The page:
By SignCraft Magazine
Posted on Saturday, December 29th, 2018
Paducah, Kentucky, sits at the juncture of the Ohio and Tennessee Rivers, about 40 miles before the Ohio empties into the Mississippi River. It’s a growing historic river town of about 25,000 with a total of 65,000 including the surrounding county. It’s also home to secondgeneration sign maker Rob Estes.
Well-known for his mural and wall work, Rob turns out a variety of custom sign work from his one-man shop. Both his father and uncle were in the sign business, and he worked in his dad’s shop from 1984 until enlisting in the US Navy in 1989. He then opened Brushstroke Signs in 1995. SignCraft spoke with him between finishing up a large engraved plaque and planning a wall lettering project—and hoping the mid-November weather would cooperate.
Bread, butter and 3D
2400 sq. ft.
ShopBot 4×8 router
On Facebook as Brushstroke Signs
Most of my work is what I’d call breadand-butter—digitallyprinted and some routine vinyl signs. I also get a decent mix of layered dimensional work that I do with the CNC router and hand carving. Before I bought the CNC router, most of my dimensional work was sandblasted. I don’t do as much blasting as I used to, but mix the two when the job calls for it.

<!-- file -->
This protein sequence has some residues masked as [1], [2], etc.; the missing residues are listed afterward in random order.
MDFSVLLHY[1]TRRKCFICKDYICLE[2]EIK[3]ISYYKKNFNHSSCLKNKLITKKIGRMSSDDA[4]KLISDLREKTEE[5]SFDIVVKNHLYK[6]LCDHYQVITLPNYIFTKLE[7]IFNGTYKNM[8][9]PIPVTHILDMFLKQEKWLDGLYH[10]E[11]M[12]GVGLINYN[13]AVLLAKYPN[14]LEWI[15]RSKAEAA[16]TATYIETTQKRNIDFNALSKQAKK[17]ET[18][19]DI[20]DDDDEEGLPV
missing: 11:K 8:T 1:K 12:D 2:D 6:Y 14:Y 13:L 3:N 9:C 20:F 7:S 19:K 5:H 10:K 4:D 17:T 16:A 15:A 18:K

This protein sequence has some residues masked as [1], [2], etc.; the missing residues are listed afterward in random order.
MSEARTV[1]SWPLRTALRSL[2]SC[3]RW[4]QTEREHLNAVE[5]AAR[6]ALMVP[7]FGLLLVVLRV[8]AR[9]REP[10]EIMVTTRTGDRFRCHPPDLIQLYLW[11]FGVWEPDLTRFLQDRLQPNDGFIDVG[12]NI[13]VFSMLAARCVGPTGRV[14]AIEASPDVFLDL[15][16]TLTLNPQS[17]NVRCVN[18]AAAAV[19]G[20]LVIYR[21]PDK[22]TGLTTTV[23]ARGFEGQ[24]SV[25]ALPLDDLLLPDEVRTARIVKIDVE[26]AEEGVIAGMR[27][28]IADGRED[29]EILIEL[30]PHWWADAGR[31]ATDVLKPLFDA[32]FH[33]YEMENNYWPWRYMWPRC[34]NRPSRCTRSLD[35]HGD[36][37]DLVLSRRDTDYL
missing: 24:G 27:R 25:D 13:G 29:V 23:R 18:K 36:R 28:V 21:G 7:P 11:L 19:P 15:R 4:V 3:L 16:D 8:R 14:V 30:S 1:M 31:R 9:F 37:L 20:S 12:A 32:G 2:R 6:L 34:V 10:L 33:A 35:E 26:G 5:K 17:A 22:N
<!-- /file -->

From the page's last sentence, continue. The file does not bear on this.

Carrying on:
Overall, the dimensional work is my favorite. Seeing a project start as a onedimensional sketch and turning it in to a piece of advertising sign art for the customer is very rewarding. I enjoy all of the aspects of the process. My dad used to tell me that some jobs would call us to be an engineer, electrician, carpenter and a sign painter. In his shop we did everything from hand lettered vehicles to electric signs but I find that it is best to limit myself to certain types of work. I’ve created my own niche with the custom carved, routed, hand painted walls and signs.
Since I opened, I’ve worked alone for the most part. I have had a couple of part time employees on an as-needed basis over the years but never hired anyone full time. I’ve become comfortable wearing so many hats of the business that it makes it tough to give up the hands-on part of the workload. There have been times that it has crossed my mind to hire someone but I have always decided not to.
Taking advantage of outsourcing
Most of my customers are small businesses, and I handle those jobs in the shop. One of my larger customers is a local hospital that orders several laser engraved donor plaques throughout the year. I sub out this type of work to GeminiPlaques.com. I also outsource my digital printing too. I’ve had a couple of printers, but have found that in my situation it makes more sense for me to outsource it to someone like Signs365.com. This way I don’t have to stock all the different materials and laminates or worry about maintenance issues. I can an order before 8AM and I’ll have it the following day.